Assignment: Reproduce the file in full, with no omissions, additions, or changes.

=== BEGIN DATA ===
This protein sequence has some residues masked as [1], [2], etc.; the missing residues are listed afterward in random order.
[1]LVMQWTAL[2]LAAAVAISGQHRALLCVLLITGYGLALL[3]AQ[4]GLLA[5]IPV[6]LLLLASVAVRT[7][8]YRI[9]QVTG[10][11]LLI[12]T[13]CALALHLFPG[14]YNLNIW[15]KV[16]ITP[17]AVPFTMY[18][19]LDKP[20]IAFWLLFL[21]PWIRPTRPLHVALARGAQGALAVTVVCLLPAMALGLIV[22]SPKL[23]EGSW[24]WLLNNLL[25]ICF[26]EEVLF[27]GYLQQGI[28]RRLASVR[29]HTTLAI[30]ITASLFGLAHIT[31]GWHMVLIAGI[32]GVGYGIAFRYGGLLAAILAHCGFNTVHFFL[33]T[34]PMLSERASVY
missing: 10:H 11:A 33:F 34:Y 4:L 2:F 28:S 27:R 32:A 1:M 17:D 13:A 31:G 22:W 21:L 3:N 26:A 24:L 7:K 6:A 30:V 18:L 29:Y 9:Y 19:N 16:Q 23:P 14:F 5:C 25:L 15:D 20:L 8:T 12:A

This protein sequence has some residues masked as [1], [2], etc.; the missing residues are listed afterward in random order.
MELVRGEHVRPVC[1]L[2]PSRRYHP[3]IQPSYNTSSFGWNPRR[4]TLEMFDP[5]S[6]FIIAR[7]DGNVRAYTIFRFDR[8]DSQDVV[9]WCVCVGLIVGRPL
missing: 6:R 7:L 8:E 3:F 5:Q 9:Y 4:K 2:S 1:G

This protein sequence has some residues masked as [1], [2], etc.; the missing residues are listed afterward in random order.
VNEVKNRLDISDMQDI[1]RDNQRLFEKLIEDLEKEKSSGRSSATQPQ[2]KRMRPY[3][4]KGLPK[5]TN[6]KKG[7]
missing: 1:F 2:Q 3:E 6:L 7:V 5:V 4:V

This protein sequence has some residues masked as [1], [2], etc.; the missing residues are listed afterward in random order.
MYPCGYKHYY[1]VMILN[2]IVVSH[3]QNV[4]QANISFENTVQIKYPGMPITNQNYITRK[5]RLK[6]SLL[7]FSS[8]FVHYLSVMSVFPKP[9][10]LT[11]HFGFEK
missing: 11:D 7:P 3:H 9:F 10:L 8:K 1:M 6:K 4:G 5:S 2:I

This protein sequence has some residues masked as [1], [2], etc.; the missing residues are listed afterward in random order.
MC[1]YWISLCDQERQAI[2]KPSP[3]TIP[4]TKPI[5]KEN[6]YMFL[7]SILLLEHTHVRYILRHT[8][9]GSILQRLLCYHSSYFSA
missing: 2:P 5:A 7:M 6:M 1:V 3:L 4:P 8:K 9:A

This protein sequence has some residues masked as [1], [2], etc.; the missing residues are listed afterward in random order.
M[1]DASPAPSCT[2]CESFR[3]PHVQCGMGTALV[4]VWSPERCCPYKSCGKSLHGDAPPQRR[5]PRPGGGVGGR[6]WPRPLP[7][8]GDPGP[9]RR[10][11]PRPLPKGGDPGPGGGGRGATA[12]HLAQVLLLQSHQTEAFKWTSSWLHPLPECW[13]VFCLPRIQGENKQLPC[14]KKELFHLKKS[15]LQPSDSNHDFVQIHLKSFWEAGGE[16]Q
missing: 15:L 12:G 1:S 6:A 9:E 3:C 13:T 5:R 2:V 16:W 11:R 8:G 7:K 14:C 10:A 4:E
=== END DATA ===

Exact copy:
This protein sequence has some residues masked as [1], [2], etc.; the missing residues are listed afterward in random order.
[1]LVMQWTAL[2]LAAAVAISGQHRALLCVLLITGYGLALL[3]AQ[4]GLLA[5]IPV[6]LLLLASVAVRT[7][8]YRI[9]QVTG[10][11]LLI[12]T[13]CALALHLFPG[14]YNLNIW[15]KV[16]ITP[17]AVPFTMY[18][19]LDKP[20]IAFWLLFL[21]PWIRPTRPLHVALARGAQGALAVTVVCLLPAMALGLIV[22]SPKL[23]EGSW[24]WLLNNLL[25]ICF[26]EEVLF[27]GYLQQGI[28]RRLASVR[29]HTTLAI[30]ITASLFGLAHIT[31]GWHMVLIAGI[32]GVGYGIAFRYGGLLAAILAHCGFNTVHFFL[33]T[34]PMLSERASVY
missing: 10:H 11:A 33:F 34:Y 4:L 2:F 28:S 27:R 32:A 1:M 17:D 13:A 31:G 22:W 21:L 3:N 26:A 24:L 7:K 6:A 30:V 18:L 29:Y 9:Y 19:N 16:Q 23:P 14:F 5:C 25:L 15:D 20:L 8:T 12:A

This protein sequence has some residues masked as [1], [2], etc.; the missing residues are listed afterward in random order.
MELVRGEHVRPVC[1]L[2]PSRRYHP[3]IQPSYNTSSFGWNPRR[4]TLEMFDP[5]S[6]FIIAR[7]DGNVRAYTIFRFDR[8]DSQDVV[9]WCVCVGLIVGRPL
missing: 6:R 7:L 8:E 3:F 5:Q 9:Y 4:K 2:S 1:G

This protein sequence has some residues masked as [1], [2], etc.; the missing residues are listed afterward in random order.
VNEVKNRLDISDMQDI[1]RDNQRLFEKLIEDLEKEKSSGRSSATQPQ[2]KRMRPY[3][4]KGLPK[5]TN[6]KKG[7]
missing: 1:F 2:Q 3:E 6:L 7:V 5:V 4:V

This protein sequence has some residues masked as [1], [2], etc.; the missing residues are listed afterward in random order.
MYPCGYKHYY[1]VMILN[2]IVVSH[3]QNV[4]QANISFENTVQIKYPGMPITNQNYITRK[5]RLK[6]SLL[7]FSS[8]FVHYLSVMSVFPKP[9][10]LT[11]HFGFEK
missing: 11:D 7:P 3:H 9:F 10:L 8:K 1:M 6:K 4:G 5:S 2:I

This protein sequence has some residues masked as [1], [2], etc.; the missing residues are listed afterward in random order.
MC[1]YWISLCDQERQAI[2]KPSP[3]TIP[4]TKPI[5]KEN[6]YMFL[7]SILLLEHTHVRYILRHT[8][9]GSILQRLLCYHSSYFSA
missing: 2:P 5:A 7:M 6:M 1:V 3:L 4:P 8:K 9:A

This protein sequence has some residues masked as [1], [2], etc.; the missing residues are listed afterward in random order.
M[1]DASPAPSCT[2]CESFR[3]PHVQCGMGTALV[4]VWSPERCCPYKSCGKSLHGDAPPQRR[5]PRPGGGVGGR[6]WPRPLP[7][8]GDPGP[9]RR[10][11]PRPLPKGGDPGPGGGGRGATA[12]HLAQVLLLQSHQTEAFKWTSSWLHPLPECW[13]VFCLPRIQGENKQLPC[14]KKELFHLKKS[15]LQPSDSNHDFVQIHLKSFWEAGGE[16]Q
missing: 15:L 12:G 1:S 6:A 9:E 3:C 13:T 5:R 2:V 16:W 11:R 8:G 7:K 14:C 10:A 4:E